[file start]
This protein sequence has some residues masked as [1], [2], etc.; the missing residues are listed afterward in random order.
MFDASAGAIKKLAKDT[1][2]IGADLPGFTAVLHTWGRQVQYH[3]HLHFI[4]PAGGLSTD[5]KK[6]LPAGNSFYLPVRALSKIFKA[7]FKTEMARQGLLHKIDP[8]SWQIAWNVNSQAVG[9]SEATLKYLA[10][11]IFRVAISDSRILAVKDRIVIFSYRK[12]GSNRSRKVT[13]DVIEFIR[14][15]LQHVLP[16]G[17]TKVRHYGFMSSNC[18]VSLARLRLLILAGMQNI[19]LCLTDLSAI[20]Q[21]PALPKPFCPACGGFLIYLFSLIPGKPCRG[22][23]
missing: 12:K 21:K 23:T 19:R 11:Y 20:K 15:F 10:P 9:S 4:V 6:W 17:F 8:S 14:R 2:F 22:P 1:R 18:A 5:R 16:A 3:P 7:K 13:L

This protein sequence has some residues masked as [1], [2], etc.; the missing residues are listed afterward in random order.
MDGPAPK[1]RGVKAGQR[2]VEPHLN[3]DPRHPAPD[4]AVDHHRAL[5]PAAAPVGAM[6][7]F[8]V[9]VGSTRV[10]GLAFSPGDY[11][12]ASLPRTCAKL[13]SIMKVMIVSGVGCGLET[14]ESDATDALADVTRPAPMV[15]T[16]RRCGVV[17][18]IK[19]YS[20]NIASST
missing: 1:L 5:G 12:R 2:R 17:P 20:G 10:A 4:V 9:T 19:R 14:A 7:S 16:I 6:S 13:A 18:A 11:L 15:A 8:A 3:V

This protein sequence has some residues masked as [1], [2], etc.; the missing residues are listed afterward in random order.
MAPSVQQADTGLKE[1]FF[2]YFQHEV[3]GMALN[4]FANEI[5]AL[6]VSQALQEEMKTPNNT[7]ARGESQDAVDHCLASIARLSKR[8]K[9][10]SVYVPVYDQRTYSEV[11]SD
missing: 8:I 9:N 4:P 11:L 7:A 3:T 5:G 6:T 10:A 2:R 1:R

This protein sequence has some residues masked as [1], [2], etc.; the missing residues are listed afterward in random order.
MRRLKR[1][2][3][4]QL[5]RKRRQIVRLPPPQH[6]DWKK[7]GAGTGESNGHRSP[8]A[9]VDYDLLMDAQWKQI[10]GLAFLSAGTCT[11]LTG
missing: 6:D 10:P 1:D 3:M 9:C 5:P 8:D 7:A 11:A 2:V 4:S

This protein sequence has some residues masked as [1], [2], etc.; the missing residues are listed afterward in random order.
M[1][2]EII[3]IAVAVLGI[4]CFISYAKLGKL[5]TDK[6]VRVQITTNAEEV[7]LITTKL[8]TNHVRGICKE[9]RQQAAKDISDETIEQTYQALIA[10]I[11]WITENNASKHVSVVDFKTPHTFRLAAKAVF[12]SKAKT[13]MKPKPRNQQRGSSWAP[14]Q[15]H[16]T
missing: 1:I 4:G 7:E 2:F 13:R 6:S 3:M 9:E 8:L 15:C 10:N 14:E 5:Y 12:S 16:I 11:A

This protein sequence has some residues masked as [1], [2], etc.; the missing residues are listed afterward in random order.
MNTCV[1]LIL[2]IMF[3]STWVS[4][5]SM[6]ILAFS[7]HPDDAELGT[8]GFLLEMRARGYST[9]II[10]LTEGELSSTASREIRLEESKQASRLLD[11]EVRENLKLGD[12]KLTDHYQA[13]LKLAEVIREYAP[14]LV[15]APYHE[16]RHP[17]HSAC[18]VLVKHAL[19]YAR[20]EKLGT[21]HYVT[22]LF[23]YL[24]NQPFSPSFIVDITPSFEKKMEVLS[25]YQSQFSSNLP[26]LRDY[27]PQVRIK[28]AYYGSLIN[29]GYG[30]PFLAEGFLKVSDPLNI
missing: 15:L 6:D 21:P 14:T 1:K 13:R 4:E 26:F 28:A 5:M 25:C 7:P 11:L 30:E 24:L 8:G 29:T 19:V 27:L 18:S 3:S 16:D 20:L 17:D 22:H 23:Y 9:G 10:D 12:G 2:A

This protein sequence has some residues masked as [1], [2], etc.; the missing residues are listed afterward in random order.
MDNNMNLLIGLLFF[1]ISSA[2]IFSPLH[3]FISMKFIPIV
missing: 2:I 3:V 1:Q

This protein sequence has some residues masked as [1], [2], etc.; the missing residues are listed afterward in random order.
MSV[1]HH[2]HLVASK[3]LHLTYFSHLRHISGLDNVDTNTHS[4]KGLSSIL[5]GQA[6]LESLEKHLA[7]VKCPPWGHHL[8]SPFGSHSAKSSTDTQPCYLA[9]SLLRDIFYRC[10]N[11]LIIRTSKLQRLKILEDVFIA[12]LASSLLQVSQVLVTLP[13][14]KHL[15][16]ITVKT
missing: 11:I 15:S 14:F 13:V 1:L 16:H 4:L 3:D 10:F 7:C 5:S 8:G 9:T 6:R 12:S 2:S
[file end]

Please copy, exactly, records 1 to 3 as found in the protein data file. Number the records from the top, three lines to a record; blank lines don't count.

This protein sequence has some residues masked as [1], [2], etc.; the missing residues are listed afterward in random order.
MFDASAGAIKKLAKDT[1][2]IGADLPGFTAVLHTWGRQVQYH[3]HLHFI[4]PAGGLSTD[5]KK[6]LPAGNSFYLPVRALSKIFKA[7]FKTEMARQGLLHKIDP[8]SWQIAWNVNSQAVG[9]SEATLKYLA[10][11]IFRVAISDSRILAVKDRIVIFSYRK[12]GSNRSRKVT[13]DVIEFIR[14][15]LQHVLP[16]G[17]TKVRHYGFMSSNC[18]VSLARLRLLILAGMQNI[19]LCLTDLSAI[20]Q[21]PALPKPFCPACGGFLIYLFSLIPGKPCRG[22][23]
missing: 12:K 21:K 23:T 19:R 11:Y 20:K 15:F 10:P 9:S 4:V 6:W 17:F 8:S 14:R 2:F 22:P 1:R 18:A 5:R 16:A 3:P 7:K 13:L

This protein sequence has some residues masked as [1], [2], etc.; the missing residues are listed afterward in random order.
MDGPAPK[1]RGVKAGQR[2]VEPHLN[3]DPRHPAPD[4]AVDHHRAL[5]PAAAPVGAM[6][7]F[8]V[9]VGSTRV[10]GLAFSPGDY[11][12]ASLPRTCAKL[13]SIMKVMIVSGVGCGLET[14]ESDATDALADVTRPAPMV[15]T[16]RRCGVV[17][18]IK[19]YS[20]NIASST
missing: 1:L 5:G 12:R 2:R 17:P 20:G 10:A 4:V 9:T 19:R 14:A 7:S 16:I 6:S 13:A 18:A 11:L 15:A 8:A 3:V

This protein sequence has some residues masked as [1], [2], etc.; the missing residues are listed afterward in random order.
MAPSVQQADTGLKE[1]FF[2]YFQHEV[3]GMALN[4]FANEI[5]AL[6]VSQALQEEMKTPNNT[7]ARGESQDAVDHCLASIARLSKR[8]K[9][10]SVYVPVYDQRTYSEV[11]SD
missing: 8:I 9:N 4:P 11:L 7:A 3:T 5:G 6:T 10:A 2:R 1:R